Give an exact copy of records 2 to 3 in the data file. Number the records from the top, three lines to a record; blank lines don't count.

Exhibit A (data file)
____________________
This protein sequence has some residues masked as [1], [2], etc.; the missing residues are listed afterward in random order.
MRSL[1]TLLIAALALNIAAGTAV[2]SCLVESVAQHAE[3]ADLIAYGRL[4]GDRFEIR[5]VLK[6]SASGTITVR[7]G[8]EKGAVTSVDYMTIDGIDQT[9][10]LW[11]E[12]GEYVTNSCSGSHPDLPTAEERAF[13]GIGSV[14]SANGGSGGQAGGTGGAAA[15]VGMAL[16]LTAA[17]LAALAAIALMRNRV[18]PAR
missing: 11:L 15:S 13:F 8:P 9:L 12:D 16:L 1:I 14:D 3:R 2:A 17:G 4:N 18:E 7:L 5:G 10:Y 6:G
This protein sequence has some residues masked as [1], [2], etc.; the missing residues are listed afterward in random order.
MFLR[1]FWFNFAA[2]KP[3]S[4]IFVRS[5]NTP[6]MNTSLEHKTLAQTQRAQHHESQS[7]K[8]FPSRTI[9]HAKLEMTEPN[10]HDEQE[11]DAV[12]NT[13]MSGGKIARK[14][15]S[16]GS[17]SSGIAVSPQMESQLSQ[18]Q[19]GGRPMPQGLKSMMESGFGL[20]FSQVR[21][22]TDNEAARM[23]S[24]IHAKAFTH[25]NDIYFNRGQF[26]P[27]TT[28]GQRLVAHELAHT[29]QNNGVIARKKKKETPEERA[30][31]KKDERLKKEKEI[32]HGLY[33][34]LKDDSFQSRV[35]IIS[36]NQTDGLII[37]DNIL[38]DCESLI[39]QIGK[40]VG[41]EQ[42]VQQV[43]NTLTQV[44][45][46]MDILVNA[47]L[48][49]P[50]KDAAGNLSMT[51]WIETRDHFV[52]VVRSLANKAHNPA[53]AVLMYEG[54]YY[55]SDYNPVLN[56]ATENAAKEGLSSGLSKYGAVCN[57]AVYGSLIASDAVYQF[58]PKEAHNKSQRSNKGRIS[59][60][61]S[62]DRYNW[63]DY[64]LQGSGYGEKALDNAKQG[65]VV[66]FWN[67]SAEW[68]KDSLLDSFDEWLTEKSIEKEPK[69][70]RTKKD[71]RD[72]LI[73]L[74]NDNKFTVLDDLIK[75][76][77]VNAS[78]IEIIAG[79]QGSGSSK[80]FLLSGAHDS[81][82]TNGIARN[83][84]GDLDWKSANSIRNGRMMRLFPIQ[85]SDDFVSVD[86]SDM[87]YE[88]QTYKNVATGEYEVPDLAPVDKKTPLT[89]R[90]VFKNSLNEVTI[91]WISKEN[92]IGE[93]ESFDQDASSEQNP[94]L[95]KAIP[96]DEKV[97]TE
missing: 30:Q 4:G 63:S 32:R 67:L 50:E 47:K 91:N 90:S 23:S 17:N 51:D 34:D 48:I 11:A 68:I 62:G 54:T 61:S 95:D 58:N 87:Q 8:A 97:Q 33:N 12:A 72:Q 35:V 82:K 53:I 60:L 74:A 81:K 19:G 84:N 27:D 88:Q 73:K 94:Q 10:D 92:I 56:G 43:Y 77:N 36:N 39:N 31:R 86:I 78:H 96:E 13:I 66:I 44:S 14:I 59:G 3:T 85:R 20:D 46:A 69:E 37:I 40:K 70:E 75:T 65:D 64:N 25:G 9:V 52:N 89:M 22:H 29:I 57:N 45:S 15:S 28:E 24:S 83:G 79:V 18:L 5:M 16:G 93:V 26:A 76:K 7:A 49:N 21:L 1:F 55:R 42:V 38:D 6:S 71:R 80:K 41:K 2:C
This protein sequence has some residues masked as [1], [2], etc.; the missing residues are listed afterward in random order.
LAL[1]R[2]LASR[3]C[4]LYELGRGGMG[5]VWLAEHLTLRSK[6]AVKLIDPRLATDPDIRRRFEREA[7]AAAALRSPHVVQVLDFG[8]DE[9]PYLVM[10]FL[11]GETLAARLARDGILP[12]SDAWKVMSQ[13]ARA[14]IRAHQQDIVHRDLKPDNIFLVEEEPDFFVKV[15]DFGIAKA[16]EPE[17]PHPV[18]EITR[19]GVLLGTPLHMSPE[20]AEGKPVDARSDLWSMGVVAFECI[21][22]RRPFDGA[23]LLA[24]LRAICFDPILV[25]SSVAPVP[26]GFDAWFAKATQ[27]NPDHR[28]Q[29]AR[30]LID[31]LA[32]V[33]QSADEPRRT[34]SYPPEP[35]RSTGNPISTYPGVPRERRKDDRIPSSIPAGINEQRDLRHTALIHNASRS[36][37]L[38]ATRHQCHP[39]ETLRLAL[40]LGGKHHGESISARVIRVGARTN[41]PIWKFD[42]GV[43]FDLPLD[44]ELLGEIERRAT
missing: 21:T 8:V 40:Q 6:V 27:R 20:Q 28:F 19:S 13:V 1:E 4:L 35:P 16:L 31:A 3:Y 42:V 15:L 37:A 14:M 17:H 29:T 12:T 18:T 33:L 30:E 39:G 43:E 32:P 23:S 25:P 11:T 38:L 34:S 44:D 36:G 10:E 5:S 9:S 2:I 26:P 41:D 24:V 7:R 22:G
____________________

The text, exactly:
This protein sequence has some residues masked as [1], [2], etc.; the missing residues are listed afterward in random order.
MFLR[1]FWFNFAA[2]KP[3]S[4]IFVRS[5]NTP[6]MNTSLEHKTLAQTQRAQHHESQS[7]K[8]FPSRTI[9]HAKLEMTEPN[10]HDEQE[11]DAV[12]NT[13]MSGGKIARK[14][15]S[16]GS[17]SSGIAVSPQMESQLSQ[18]Q[19]GGRPMPQGLKSMMESGFGL[20]FSQVR[21][22]TDNEAARM[23]S[24]IHAKAFTH[25]NDIYFNRGQF[26]P[27]TT[28]GQRLVAHELAHT[29]QNNGVIARKKKKETPEERA[30][31]KKDERLKKEKEI[32]HGLY[33][34]LKDDSFQSRV[35]IIS[36]NQTDGLII[37]DNIL[38]DCESLI[39]QIGK[40]VG[41]EQ[42]VQQV[43]NTLTQV[44][45][46]MDILVNA[47]L[48][49]P[50]KDAAGNLSMT[51]WIETRDHFV[52]VVRSLANKAHNPA[53]AVLMYEG[54]YY[55]SDYNPVLN[56]ATENAAKEGLSSGLSKYGAVCN[57]AVYGSLIASDAVYQF[58]PKEAHNKSQRSNKGRIS[59][60][61]S[62]DRYNW[63]DY[64]LQGSGYGEKALDNAKQG[65]VV[66]FWN[67]SAEW[68]KDSLLDSFDEWLTEKSIEKEPK[69][70]RTKKD[71]RD[72]LI[73]L[74]NDNKFTVLDDLIK[75][76][77]VNAS[78]IEIIAG[79]QGSGSSK[80]FLLSGAHDS[81][82]TNGIARN[83][84]GDLDWKSANSIRNGRMMRLFPIQ[85]SDDFVSVD[86]SDM[87]YE[88]QTYKNVATGEYEVPDLAPVDKKTPLT[89]R[90]VFKNSLNEVTI[91]WISKEN[92]IGE[93]ESFDQDASSEQNP[94]L[95]KAIP[96]DEKV[97]TE
missing: 30:Q 4:G 63:S 32:R 67:L 50:E 47:K 91:N 90:S 23:S 17:N 51:D 34:D 48:I 11:A 68:I 62:G 54:T 61:S 95:D 58:N 87:Q 8:A 97:Q 33:N 12:A 72:Q 35:V 82:K 53:I 60:L 74:A 81:K 19:G 84:N 27:D 88:Q 73:K 94:Q 10:D 92:I 56:G 43:Y 77:N 36:N 39:N 31:R 86:I 78:H 96:E 13:I 66:I 44:S 14:I 59:G 3:T 85:R 20:D 46:A 69:E 37:I 40:K 70:E 75:T 65:D 64:N 25:G 9:V 52:N 89:M 22:H 29:I 57:N 45:S 15:S 28:E 24:S 83:G 79:V 18:L 5:M 16:G 93:V 26:A 76:K 7:A 49:N 21:L 1:F 55:R 42:V 38:D 6:S 71:R 80:K 41:K 2:C
This protein sequence has some residues masked as [1], [2], etc.; the missing residues are listed afterward in random order.
LAL[1]R[2]LASR[3]C[4]LYELGRGGMG[5]VWLAEHLTLRSK[6]AVKLIDPRLATDPDIRRRFEREA[7]AAAALRSPHVVQVLDFG[8]DE[9]PYLVM[10]FL[11]GETLAARLARDGILP[12]SDAWKVMSQ[13]ARA[14]IRAHQQDIVHRDLKPDNIFLVEEEPDFFVKV[15]DFGIAKA[16]EPE[17]PHPV[18]EITR[19]GVLLGTPLHMSPE[20]AEGKPVDARSDLWSMGVVAFECI[21][22]RRPFDGA[23]LLA[24]LRAICFDPILV[25]SSVAPVP[26]GFDAWFAKATQ[27]NPDHR[28]Q[29]AR[30]LID[31]LA[32]V[33]QSADEPRRT[34]SYPPEP[35]RSTGNPISTYPGVPRERRKDDRIPSSIPAGINEQRDLRHTALIHNASRS[36][37]L[38]ATRHQCHP[39]ETLRLAL[40]LGGKHHGESISARVIRVGARTN[41]PIWKFD[42]GV[43]FDLPLD[44]ELLGEIERRAT
missing: 21:T 8:V 40:Q 6:V 27:R 20:Q 28:F 19:S 13:V 1:E 4:L 35:P 16:L 31:A 3:Y 42:V 15:L 37:A 14:M 17:H 29:T 12:T 18:T 33:L 30:E 39:G 43:E 32:P 23:S 25:P 11:T 38:L 34:S 44:D 36:G 10:E 5:S 9:S 2:I 26:P 41:D 24:V 7:R 22:G